Friday, September 19, 2014

The New Book "Women in Clothes" & Vintage Collectors


A couple weeks ago, my friend was kind enough to send me the link to this NPR segment on the new book "Women in Clothes". The brick, weighing in at 515 pages, is a collection of essays and images about, well, women and their clothes. The authors asked subjects to fill out questionnaires about their clothes to understand why garments are more than just things that protect us from the elements.

Plenty of people don't believe clothes are actually that important, or ashamed that they do find them important. Writes Jacki Lyden for NPR, "Fashion critic Kennedy Fraser once wrote in The New Yorker that the act of donning a garment can seem almost furtive or trivial, something beneath debate or intellectual content." That's so true and that idea is a little sexist. I believe I read on the amazing blog Threadbared a couple years ago that it's problematic for fashion to be written off as frivolous and empty when it's largely the province of women; it's like saying women and their interests are just not important.

Monday, September 15, 2014

Monday Man Candy: Ricardo Montalban

It's late--so late it's almost no longer Monday--but please enjoy this latest edition of Monday Man Candy anyway. I think this one is especially delicious. Ladies and gentlemen, Ricardo Montalban. Ay dios mio, que rico este hombre.

Thursday, September 11, 2014

Cardigan Clips, a (Sweater) Girl's Best Friend

This post first appeared on the Vintage Bulletin

Today was muggy and uncomfortable but earlier this week I felt fall sneaking up on me. I can't say that I'm thrilled.

I don't love cold weather but I do love sweaters. And not only do I love sweaters, I love sweater clips. Also called cardigan clips and sweater guards, they're both handy and stylish. Some are pretty simple:



available on Etsy
Some get crazy-fancy.

Monday, September 8, 2014

Monday Man Candy: Gene Kelly

Hope your sweet tooth is ready because it's time for another Monday Man Candy! After basking in the strong, continental beauty of Omar Sharif, I'd like to turn our attention to the boyish charm of Gene Kelly.

Gene was no twee matinee idol, mind you. An athlete from a young age, he went out of his way to bring virility to dance on screen. He was just 5'7" but every inch of his body was muscle working hard under tight sweatshirts like the one above. I think Gene is one of the few Classic Hollywood men I prefer dressed down.

Singin' in the Rain and right into our hearts.
Not that he looks bad in a suit!

Saturday, September 6, 2014

Fun with Modcloth at #FashionTruth



Wednesday, I rushed out of work to catch Modcloth in Soho for their #FashionTruth Casting Call for All. It was an amazing little pop-up in honor of Fashion Week where fans got to have candy, talk to staff, and have their photo taken for a chance to be featured on the site and get some gift cards.

Wednesday, September 3, 2014

I Wrote This Thing on Race and Rockabilly and People Got Upset


If you don't follow my blog's page on Facebook, you may have missed that the week before last, I posted a link to a piece I'd written originally for The Frisky about the experience of often being the only black person at rockabilly events here in New York. I didn't think anyone would ultimately care, really, but I felt I had a story to tell so I did. I was completely shocked by the outcome. My essay was picked up by xo Jane, a friend of a friend passed it on, several friends on Facebook shared it, and there it was.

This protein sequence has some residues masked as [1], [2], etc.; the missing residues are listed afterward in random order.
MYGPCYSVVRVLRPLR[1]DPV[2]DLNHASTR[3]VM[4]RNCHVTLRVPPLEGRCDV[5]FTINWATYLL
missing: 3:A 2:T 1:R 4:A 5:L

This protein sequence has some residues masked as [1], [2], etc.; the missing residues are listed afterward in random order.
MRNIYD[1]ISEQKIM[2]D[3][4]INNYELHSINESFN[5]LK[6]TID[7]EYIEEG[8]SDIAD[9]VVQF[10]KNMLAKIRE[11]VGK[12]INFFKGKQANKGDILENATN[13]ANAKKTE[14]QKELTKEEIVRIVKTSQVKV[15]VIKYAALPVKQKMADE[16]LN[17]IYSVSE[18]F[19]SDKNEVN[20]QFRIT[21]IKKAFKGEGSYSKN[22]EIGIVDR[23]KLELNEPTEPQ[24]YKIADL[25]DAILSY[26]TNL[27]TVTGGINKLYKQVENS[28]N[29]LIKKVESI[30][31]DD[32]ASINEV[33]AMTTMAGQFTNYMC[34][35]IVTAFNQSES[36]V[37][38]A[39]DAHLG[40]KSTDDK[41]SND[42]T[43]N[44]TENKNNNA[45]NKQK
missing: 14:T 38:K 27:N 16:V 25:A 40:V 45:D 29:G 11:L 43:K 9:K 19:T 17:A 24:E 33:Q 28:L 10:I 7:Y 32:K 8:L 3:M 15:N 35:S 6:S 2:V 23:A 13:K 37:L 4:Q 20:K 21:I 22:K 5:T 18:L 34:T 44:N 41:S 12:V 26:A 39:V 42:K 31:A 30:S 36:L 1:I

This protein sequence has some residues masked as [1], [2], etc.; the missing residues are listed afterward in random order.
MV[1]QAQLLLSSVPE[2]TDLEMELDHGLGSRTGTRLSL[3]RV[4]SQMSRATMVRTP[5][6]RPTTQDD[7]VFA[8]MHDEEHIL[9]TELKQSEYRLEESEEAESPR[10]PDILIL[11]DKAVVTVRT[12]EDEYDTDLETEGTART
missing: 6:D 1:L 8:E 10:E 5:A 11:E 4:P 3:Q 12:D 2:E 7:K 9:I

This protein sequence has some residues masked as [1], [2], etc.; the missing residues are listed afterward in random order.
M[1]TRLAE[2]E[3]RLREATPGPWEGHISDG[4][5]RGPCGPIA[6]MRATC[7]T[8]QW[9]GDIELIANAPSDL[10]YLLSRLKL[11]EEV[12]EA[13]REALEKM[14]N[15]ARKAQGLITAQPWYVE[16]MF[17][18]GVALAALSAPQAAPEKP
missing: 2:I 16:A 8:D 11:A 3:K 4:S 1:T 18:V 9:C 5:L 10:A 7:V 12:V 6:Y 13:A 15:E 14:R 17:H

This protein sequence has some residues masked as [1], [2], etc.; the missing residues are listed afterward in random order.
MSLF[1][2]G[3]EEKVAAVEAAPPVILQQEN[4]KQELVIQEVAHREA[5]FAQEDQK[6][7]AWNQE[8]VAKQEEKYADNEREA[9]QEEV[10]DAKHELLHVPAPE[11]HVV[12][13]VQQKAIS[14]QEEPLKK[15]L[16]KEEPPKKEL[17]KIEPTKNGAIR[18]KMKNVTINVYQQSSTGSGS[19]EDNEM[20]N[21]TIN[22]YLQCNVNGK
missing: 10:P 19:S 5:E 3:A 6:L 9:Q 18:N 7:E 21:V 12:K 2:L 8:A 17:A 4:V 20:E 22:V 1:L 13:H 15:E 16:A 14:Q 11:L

I got a lot of really positive feedback, from friends, friends of friends on Facebook and in the comments. Generally, I do my best not to read the comments on things that I write outside this blog, but I broke my own rule. It was so nice to hear from others who shared a similar experience, like the commenter who she knew what I meant because she's almost always the only Asian woman in the mosh pit. People tweeted me about it; it all felt good. But, as with nearly everything on the Internet, some people found a way to be outraged.

My intention wasn't to play martyr, nor to bash the scene. I thought I went out of my way to make it clear that wasn't what I was doing:
Rockabilly is thought of as being a white thing. With Elvis as its biggest star, it’s already ripe with issues for some black people. I know I and other people of color I’ve talked to, were raised with the myth that Elvis publicly said black people were only good for buying his records and shining his shoes. Research showed me he never actually said that but in a way it doesn’t really matter. The damage is done. He’s a reminder of the way whites have long appropriated black culture. Add to that the fact that many fans of the music and the scene use the Confederate flag in their outfits and it’s easy to come away with the message “you don’t belong here.” By no means is rockabilly music or the scene inherently racist, and from what I’ve seen, on the West Coast the scene is heavily Latino. Still, it bears noting a white person once asked me, “But why do you like rockabilly? It’s not really a black thing.” (You can read the whole thing here)

Sunday, August 24, 2014

#MyVegasStyle, the Retro Edition

Awhile back, Vegas.com asked me to take part in #MyVegasStyle challenge. Bloggers were asked to put together outfits for a dream day at Aria Las Vegas. I immediately started dreaming of the old, opulent Vegas, where you had to have evening gowns and glitter and drama. I got gussied up for Viva, certainly, but with all the lights around me, I think I'll more sparkles next year.
Glammed up at the gaming tables, LIFE magazine, 1955
Here's a lady in Vegas who knows she needs to outshine the neon. So in the #MyVegasStyle challenge I was inspired by women and photos like this one and the 1960 version of "Ocean's Eleven".